As this reality settled, I met it differently each day: I am just going to DO It.  The next day: I'm NOT doing it -- I'm too far behind, it doesn't make sense.  The next day: I'll just run-walk the whole thing to be a part of it.  I cycled through the voices incessantly and woke up thinking them. Finally, last week, I decided not to run.

It was a matter of fact, a logical choice -- and I held it in my head.  So it was, the reality.

Yesterday, walking with Eden, I realized she was the only one in the family who didn't yet know, so I told her I wasn't going to run.  Immediately, almost violently, she burst into tears.
I was flummoxed.
Are you crying for you or for me?
For you.  You were going to run 10 miles.  And I was excited to cheer for you.
I fumbled through my words about how there would be another time, how I'd still do it but later.

She was probably the only person I'd been honest with as I trained -- I'd come in from my runs and tell her glowingly that I'd just run four miles, or three, or five.  And she'd smile and not say much, but apparently stash away my sense of success.

When we got home from our walk, I realized she was the only one wearing my heart: I am sad, as sad as she was.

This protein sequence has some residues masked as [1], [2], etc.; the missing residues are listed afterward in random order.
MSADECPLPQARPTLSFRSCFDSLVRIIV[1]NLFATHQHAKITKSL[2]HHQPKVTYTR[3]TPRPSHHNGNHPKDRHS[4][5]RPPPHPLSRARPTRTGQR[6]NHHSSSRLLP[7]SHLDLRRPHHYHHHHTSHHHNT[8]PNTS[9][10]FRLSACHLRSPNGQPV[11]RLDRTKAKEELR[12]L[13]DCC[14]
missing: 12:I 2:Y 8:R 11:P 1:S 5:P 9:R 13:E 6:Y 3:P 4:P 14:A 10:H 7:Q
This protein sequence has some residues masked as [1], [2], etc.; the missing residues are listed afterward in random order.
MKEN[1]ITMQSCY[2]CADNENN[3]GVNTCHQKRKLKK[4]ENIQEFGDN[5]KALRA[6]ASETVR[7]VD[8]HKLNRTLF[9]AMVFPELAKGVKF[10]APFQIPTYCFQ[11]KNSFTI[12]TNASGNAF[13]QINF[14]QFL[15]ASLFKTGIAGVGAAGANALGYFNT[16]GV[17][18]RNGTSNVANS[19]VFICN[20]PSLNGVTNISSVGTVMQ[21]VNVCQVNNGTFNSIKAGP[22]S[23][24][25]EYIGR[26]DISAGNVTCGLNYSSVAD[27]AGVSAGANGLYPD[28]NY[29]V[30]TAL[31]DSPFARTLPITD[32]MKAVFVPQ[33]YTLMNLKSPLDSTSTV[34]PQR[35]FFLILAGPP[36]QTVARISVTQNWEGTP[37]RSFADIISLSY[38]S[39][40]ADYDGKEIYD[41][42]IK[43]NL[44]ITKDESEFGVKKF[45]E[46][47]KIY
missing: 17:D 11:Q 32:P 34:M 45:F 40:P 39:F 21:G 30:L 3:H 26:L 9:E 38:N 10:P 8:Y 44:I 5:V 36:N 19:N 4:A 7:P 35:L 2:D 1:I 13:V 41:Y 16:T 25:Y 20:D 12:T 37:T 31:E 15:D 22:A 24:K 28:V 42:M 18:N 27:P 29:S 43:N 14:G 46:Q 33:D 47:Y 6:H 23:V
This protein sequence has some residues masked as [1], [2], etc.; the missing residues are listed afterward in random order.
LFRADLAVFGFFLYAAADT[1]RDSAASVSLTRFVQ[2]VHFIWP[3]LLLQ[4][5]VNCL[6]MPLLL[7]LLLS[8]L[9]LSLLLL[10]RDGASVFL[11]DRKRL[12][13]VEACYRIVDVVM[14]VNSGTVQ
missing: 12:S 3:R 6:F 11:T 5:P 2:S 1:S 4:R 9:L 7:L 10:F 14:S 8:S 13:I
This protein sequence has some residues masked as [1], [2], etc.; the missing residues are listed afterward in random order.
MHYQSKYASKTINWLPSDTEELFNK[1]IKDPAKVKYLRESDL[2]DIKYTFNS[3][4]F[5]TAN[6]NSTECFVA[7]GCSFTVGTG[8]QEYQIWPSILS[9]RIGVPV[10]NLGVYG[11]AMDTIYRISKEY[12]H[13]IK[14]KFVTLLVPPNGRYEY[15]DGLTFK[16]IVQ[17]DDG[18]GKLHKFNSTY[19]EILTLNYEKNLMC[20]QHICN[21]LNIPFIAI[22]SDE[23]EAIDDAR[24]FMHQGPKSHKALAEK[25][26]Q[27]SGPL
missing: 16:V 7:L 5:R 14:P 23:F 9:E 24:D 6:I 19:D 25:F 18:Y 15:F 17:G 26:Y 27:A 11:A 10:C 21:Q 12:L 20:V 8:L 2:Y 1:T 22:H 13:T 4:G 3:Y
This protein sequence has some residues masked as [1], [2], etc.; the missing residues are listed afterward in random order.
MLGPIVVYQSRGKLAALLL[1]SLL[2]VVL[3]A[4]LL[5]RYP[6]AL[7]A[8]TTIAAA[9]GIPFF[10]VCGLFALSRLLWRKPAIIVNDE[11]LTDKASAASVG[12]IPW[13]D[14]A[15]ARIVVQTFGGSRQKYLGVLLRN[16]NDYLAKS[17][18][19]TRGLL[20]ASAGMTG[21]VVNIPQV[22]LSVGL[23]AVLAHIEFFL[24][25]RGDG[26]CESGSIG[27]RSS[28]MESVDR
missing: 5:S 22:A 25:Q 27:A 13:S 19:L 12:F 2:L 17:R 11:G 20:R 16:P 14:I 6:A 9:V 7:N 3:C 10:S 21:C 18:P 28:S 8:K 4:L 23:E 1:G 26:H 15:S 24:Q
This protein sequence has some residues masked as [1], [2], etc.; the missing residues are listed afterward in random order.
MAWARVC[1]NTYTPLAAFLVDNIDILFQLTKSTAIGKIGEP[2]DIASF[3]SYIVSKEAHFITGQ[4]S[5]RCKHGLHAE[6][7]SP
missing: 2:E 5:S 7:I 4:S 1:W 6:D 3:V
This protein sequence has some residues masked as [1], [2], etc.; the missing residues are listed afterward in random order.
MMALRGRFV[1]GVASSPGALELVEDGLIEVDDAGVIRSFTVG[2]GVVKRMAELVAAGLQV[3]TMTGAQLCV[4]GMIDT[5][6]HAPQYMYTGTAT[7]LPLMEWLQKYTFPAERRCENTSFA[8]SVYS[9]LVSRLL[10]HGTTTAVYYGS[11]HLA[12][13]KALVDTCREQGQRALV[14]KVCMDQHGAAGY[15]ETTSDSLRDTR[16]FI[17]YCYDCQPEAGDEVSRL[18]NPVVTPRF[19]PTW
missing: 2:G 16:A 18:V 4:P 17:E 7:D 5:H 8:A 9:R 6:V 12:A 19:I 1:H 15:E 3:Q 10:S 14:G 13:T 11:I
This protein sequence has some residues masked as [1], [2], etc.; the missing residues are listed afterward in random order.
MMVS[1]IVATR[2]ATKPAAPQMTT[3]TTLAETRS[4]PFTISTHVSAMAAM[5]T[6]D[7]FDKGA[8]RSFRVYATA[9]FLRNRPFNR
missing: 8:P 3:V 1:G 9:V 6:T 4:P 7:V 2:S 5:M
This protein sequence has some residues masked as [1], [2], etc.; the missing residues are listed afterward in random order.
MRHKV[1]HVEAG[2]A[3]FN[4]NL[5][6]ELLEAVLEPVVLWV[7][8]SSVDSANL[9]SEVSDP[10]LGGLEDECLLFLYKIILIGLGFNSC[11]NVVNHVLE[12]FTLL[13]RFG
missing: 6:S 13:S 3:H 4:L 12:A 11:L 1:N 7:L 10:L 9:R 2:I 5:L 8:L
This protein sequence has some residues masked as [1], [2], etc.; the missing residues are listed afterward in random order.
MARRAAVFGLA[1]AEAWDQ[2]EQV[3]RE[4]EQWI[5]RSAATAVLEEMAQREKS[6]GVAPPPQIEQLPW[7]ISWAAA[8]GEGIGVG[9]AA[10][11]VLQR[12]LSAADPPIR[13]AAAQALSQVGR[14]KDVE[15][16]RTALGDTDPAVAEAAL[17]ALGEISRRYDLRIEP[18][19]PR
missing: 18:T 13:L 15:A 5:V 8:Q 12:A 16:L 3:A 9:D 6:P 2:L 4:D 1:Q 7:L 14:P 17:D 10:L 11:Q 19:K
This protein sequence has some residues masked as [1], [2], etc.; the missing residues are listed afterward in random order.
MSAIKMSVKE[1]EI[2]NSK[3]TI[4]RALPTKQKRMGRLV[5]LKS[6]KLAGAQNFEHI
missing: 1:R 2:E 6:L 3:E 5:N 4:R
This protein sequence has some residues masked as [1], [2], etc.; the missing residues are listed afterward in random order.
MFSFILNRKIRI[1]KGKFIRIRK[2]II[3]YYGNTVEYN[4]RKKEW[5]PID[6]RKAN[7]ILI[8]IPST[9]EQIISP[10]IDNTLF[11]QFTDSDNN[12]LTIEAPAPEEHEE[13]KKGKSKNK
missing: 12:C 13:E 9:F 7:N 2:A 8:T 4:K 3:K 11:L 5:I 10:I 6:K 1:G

Today I went for my first run in ten days and prayed through my sadness, through the old achy vacancy, and the want for healing.  As I ran I realized that this race, the one I can't run the full distance of, the one I paid an arm and a leg to register for, the one that will take place without me next weekend, the one that would have marked my 38th birthday, may not just be proof of failure, though there are voices in my head that say so.  Instead, it may be my invitation to reach into that pulpy place and pull out the old wadded up piece of paper, the story I've stuck to for years.   It may be my invitation to empty out and heal.

Friday, April 03, 2015

I Can't Stop Eating These: Sauteed Dates

When I first saw this recipe, I didn't even click on it.  But one afternoon my mom, who had savored every word of the recipe, whipped up a few while I sat at her kitchen counter.

They are amazing.